Sitting in the sunshine at one of Antalya's seafront cafés you could be forgiven for forgetting that a fiercely contested election campaign is underway in Turkey. The frenzy of that campaign feels far removed from this picturesque tourist destination.
But look closely at the people running the small businesses along the coast and you can sense their anxiety.
This election matters to them - their livelihoods are suffering and they want the politicians to act.
Deterred by the global downturn and bomb attacks in Turkey the tourists are staying away. Three hundred thousand fewer have visited this year than did in 2014. Visitor numbers are substantially lower than in previous years.
"Cheaper than chips!" cries out Yilmaz Aytac to the handful of foreigners walking past his store, hoping humour will entice them inside. He's been selling tea and Turkish Delight here since he was twelve years old but business has never has been as bad as this.
"I have to pay over 50,000 lira a year in rent" he tells me. "How much money am I going to make if no one comes here? In the last 6 months I've lost 100,000 lira.”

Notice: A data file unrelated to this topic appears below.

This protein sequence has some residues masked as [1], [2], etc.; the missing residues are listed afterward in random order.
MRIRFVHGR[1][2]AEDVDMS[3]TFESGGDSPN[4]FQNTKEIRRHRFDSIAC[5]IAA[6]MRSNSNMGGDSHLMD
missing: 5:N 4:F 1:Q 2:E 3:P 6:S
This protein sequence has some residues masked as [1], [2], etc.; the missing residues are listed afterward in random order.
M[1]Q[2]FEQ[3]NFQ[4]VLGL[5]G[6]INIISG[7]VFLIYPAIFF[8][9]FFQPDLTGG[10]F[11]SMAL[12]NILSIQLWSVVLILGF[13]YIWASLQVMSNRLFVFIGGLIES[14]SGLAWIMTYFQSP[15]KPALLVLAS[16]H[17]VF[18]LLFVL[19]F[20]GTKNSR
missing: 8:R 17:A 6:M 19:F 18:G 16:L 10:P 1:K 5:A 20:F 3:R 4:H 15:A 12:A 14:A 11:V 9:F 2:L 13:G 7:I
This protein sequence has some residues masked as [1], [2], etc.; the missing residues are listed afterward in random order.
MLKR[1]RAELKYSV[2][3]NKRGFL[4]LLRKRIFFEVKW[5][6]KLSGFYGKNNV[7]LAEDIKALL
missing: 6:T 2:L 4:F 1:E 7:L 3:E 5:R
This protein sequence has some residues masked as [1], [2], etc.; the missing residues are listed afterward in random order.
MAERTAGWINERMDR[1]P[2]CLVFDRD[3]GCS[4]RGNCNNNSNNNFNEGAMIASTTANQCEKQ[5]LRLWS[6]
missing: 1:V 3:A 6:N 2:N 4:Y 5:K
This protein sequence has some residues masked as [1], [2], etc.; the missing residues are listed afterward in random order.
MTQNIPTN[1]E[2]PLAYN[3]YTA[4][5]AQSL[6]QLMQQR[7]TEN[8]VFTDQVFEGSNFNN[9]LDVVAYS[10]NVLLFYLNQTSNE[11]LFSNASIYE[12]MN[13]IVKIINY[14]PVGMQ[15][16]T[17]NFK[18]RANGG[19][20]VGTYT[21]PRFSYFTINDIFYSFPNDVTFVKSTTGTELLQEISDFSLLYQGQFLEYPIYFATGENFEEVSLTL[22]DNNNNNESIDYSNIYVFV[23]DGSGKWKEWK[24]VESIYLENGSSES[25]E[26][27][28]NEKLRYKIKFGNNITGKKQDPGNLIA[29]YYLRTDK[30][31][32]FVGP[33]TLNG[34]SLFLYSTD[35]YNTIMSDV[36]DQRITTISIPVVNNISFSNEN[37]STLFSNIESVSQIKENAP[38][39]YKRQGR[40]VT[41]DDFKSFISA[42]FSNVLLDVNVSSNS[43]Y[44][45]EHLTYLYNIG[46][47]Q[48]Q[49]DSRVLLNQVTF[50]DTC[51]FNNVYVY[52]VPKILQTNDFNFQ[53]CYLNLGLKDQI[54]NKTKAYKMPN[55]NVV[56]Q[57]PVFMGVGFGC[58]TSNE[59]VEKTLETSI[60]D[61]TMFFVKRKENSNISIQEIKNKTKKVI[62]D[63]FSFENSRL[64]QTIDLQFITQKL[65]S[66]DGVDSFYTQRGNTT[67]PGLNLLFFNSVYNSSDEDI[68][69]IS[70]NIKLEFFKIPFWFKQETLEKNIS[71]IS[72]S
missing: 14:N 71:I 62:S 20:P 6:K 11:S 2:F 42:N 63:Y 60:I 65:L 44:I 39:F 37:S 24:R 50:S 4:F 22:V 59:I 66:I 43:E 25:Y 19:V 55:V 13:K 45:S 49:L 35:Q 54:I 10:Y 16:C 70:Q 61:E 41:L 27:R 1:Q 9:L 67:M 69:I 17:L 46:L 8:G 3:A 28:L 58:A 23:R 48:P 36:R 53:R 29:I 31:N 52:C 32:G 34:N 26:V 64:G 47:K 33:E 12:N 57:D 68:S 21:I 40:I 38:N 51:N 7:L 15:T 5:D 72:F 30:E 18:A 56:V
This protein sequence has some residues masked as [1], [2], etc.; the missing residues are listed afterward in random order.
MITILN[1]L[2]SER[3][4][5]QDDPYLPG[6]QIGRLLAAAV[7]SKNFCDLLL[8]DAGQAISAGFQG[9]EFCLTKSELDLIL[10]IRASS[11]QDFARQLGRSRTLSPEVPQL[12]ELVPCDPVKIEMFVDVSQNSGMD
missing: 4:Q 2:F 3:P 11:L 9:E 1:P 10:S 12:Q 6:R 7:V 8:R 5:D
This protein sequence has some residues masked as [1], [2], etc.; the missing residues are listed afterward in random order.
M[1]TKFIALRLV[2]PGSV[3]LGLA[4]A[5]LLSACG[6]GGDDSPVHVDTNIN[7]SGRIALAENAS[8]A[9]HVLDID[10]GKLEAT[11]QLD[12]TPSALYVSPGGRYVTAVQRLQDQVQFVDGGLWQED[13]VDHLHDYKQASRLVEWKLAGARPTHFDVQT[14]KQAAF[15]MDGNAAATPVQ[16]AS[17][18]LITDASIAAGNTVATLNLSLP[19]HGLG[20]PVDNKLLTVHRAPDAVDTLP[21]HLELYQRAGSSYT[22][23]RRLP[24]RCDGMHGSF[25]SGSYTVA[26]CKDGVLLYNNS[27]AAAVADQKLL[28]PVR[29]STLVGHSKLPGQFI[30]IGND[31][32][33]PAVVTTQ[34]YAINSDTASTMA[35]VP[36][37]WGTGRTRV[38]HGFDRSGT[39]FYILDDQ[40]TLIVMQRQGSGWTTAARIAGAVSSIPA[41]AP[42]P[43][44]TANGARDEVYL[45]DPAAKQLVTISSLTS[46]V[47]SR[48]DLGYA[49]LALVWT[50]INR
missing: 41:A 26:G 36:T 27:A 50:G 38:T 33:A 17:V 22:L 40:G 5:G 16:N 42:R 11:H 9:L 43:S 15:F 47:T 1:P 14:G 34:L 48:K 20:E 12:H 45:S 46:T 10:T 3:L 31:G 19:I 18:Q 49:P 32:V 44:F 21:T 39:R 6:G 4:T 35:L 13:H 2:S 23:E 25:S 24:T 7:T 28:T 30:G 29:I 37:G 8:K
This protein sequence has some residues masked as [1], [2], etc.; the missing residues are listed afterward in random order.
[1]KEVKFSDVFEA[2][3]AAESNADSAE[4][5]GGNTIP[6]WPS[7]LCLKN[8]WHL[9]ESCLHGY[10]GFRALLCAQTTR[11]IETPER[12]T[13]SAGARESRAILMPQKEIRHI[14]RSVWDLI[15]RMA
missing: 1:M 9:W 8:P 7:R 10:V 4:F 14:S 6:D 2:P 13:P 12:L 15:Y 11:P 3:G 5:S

The empty tables at the restaurant next door tell a similar story. The manager, Zeki Yilmas, looks forlorn. He believes the current political uncertainty in the country has contributed to the economic problems.
"Inflation used to be in single figures. Everything was fine" he says. "You could invest. It was possible to buy things. You could trust the economy. Since the election of seventh of june all the gains have gone.”
Understandably, there are disagreements about which party will best serve their interests. However, the business community here, as indeed it is across Turkey, is united in hoping that the election will be followed by a return to political stability.
Author: Jon Brain